At the end of the day, the collectivisation of these industries into a "sector" has done virtually nothing to increase collective bargaining power for workers, or done justice to their ethical beliefs. Much of the important work is being done despite the bluster around the creative industries. The new computer games union, Game Workers Unite UK, help game developers cope with their increasingly stressful conditions while working to impossible deadlines. Many artists who feel their work is being used and abused by corporations looking to “wash” their unethical practices are now organising their own resistance. The National Portrait Gallery returning a donation from the Sackler family, the Tate ending their 26-year-old relationship with BP, the Design Museum agreeing to review its events hosting policy; these all came about through insurrectionary practices by the artists themselves, not from a political vanguard that was looking out for the artists’ best intentions.
The sectors that comprise the creative industries—the computer games, advertising, film and TV and so on—they have been going long before their political collectivisation came about. Of course, as individual sectors, they had internal hierarchies, political wrangling, lobbying power and exploitative practices all of their own. But with their rationalisation into neat subsectors of a disharmonised whole, any creative and cultural nuance has been lost in the ether of pure financialisation. The creative industries rhetoric has created a new language that all “creative” workers now have to learn. It is a language couched in the vacuity of management speak—professionalism, growth, innovation, digitisation, metrics and economics.
To reignite the value of cultural and artistic work to society that is so prevalent in the creative industries, as they are currently defined, requires a radical shift in governance. For over two decades now, all but the very few fortunate of creative labourers have had to live cobbled-together portfolio careers and sell their artistic soul for a few grand of Arts Council funding. Yet, the creativity that these people possess gives them the capability to revolutionise the economy as we know it.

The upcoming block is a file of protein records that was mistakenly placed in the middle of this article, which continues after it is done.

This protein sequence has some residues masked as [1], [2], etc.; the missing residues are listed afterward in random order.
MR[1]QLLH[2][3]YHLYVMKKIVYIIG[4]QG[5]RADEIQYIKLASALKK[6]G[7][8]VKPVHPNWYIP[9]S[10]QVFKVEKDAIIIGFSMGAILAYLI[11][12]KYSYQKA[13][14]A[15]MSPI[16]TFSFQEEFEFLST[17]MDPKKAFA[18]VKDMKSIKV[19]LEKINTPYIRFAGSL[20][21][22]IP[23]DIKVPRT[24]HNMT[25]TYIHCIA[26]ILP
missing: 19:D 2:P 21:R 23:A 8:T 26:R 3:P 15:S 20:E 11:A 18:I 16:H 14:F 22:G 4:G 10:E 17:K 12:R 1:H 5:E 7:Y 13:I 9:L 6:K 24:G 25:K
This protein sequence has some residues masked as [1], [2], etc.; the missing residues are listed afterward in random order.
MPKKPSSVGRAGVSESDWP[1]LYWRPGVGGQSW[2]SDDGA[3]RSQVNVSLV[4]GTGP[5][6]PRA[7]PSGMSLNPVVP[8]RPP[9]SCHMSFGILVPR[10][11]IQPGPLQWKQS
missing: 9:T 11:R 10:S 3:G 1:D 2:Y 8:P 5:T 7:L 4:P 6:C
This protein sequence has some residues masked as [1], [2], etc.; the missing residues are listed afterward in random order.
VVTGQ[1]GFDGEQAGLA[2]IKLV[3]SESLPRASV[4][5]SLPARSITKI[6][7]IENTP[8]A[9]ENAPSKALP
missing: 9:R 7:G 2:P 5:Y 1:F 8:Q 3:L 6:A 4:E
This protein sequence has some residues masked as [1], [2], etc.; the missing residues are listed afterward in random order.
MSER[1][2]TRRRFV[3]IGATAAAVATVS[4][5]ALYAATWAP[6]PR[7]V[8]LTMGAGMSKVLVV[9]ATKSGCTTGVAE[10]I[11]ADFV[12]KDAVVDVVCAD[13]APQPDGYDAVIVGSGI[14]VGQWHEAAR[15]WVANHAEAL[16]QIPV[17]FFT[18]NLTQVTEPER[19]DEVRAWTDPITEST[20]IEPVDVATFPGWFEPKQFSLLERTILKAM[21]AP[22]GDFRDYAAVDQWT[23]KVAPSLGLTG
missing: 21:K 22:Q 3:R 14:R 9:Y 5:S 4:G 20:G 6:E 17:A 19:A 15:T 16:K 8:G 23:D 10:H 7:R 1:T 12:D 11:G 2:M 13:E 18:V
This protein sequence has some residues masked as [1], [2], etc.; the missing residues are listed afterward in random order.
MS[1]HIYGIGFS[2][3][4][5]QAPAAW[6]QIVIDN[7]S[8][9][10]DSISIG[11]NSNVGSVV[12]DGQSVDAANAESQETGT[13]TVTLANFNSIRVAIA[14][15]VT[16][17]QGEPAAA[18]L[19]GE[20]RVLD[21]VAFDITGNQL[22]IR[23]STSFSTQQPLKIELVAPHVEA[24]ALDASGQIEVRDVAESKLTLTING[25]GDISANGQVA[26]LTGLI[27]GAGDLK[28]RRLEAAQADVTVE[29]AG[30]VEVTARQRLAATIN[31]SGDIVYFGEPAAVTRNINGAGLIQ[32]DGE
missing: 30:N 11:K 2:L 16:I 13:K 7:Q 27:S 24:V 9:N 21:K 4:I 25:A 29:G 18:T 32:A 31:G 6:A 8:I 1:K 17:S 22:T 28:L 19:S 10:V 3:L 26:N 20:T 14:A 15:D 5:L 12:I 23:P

Imagine a world where industrial strategies were based on cultural participation and well-being in the long term, rather than how many zeros you can add to your balance sheet in the next quarter. What would a creative economy look like that was deeply socialised and created collective power to resist labour precariousness and exploitation? Imagine what kind of cultural experiences, educational syllabi and abundant social services could be created with a properly funded "creative" sector.
Then, there’s the economy. New funding could be procured via a radically fairer taxation regime that targeted the offshore accounting practices of large cultural institutions. Furthermore, clamping down on Freeports—the cavernous, stateless, hidden-away, impenetrable and crucially tax-exempt vaults for some of the world’s most expensive art—would free some of humanity’s most cultural and creatively significant pieces to be seen publicly, and benefited from socially as well as economically. Even a fraction of the tax duly owed would suffice.
These are not utopian ideals; they are real demands that creative workers and activists should be placing on those who formulate policy, and collectively organising resistance when they don’t listen. As groups like the Games Union and BP or not BP? show, such resistance is happening. But to achieve this on a larger scale requires a drastic turnaround in what the creative industries currently are: a political concept that serves no other purpose than to allow capital to do what it does best; serve the few at the expense of the rest.
Oli Mould is author of Against Creativity (2018) out with Verso Books